If you're in Madrid, you are just 10€ (Euros, ~$12) and a 45 minute bus ride from the historic city of Toledo. Trains are faster, but buses are cheaper, so cash me inside singing "The Wheels on the Bus."
Toledo is called the "City of Three Cultures" due to the confluence of Christian, Arab, and Jewish cultures in this one single city during the Middle Ages.
Some pre-trip tips:
1. Wear comfy shoes.
2. Bring Band-Aids in case your comfy shoes decide to tunnel a hole into your precious skin.
3. Don't be like me. Go when it's cooler. 99° F and 7-8 miles of walking is whew. Also, your Band-Aids from tip #2 will not stick to your sweaty feet.
When we arrived in Toledo, we made our way to Zocodover Square thanks to a tip from the travel master himself: Rick Steves. The many streets leading off the square are full of food, exhibits, and shopping. Also, there's a Burger King and a McDonald's in the square. Nothing like eating American junk food in one of the oldest cities in Spain, right?
We skipped the American junk food and opted for a place with one of my favorite qualities of Spanish culture: the menu del día. Lunch in Spain is like dinner in America. It's the big one. With the menu del día, you slap down around 12€ (~$14), and you get a drink, tapa (usually bread, olives, or chips), first course (paella, pictured above left), second course (carcamusa, middle), and dessert (custard, right). Just take a second and think about how much weight I'm going to gain while living in this country- My 600 Lb. Life: Expat Edition. Rick Steves told us not to miss the chance to try Toledo's specialty: carcamusa, or pork chili. Rick was right. He always is. Also, try Toledo's mazapan (not pictured) for dessert. Legend says it was invented by nuns as sustenance when the city of Toledo was under siege.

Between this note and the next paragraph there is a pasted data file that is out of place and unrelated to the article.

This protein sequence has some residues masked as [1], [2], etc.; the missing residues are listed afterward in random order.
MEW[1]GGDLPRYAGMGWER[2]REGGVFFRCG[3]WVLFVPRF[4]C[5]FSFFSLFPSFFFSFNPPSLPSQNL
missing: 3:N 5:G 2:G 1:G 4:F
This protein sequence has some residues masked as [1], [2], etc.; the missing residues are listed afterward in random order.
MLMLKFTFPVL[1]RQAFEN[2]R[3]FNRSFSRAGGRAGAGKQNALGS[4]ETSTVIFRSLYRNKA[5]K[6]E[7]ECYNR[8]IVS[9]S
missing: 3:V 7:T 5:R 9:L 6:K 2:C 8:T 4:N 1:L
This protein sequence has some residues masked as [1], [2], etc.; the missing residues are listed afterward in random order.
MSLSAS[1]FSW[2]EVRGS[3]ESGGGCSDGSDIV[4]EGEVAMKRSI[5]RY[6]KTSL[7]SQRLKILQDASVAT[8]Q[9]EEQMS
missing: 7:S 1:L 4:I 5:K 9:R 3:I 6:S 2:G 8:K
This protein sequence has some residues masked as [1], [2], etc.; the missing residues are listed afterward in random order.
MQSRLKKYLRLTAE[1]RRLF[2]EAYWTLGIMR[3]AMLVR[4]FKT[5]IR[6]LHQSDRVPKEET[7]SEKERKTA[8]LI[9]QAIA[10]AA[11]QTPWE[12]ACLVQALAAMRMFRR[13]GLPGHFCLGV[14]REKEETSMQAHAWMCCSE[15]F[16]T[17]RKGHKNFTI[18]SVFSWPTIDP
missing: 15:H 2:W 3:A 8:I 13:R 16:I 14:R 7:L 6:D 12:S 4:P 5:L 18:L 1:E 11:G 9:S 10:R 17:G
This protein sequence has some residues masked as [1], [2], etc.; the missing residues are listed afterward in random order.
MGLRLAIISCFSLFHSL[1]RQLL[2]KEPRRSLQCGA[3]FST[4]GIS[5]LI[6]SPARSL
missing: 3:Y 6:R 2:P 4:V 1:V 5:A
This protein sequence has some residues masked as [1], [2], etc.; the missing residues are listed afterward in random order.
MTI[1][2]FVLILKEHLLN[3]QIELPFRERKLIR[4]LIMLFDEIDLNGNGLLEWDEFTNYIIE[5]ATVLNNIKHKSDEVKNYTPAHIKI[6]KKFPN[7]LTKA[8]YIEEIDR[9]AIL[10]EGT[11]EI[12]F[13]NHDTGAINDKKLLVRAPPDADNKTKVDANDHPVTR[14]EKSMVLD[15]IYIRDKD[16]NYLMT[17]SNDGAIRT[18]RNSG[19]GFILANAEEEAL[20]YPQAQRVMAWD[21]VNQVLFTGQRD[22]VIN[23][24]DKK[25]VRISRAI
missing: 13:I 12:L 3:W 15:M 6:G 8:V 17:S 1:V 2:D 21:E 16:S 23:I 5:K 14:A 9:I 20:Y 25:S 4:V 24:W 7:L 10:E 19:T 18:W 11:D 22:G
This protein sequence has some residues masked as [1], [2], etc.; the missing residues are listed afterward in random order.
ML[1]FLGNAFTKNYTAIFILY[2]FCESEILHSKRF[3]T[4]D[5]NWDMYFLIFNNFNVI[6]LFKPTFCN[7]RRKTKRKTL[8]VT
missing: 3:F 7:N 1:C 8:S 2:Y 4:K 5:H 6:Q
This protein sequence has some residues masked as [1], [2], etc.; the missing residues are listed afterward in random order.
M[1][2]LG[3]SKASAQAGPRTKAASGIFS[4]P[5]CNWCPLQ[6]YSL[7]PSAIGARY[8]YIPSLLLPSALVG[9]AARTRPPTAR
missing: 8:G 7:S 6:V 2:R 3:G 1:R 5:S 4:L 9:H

I will never get sick of historic cathedrals. Let these words apply to my life forever and evermore. Regardless of the flawed human beings who built them, their higher purpose is to point people to God, and it always does that for me. Now I'm going to shut up and let the pictures speak for themselves (click the arrow on the right of the gallery for more).
We bought our tickets in the shop across the street from the cathedral. A basic adult ticket is 10€ (~$12). The price includes a headset that provides information about the cathedral during your tour (must have a valid ID; note that US drivers licenses are not widely accepted as ID outside the US). Also, It's important to have something to cover your shoulders if you're wearing a tank top. Not everyone does this, but it's a sign of respect, so be mindful.
Toledo Train Vision
A train ride may seem super touristy. You're darn right it is, and it's fantastic. We paid 6,50€ (~$7.50) at the kiosk in Zocodover Square. They gave us some headphones and directed us to head a short distance up the hill to catch the train, which runs every 30 minutes. The "train" is really a car disguised as a train with trolley trailers behind it, but the company calls it a train, so 'tis a train. The headphones plug into the trolley, and the narration of the city's history is provided with 17 different language options. One of the languages is English [hallelujah, amen]. The best part of the trip is the stop at the top of a hill overlooking the city:
Also, we went to exhibit called "Ancient Instruments of Torture," and I nearly vomited. But if you're into that kind of thing, check it out.
It really, really is.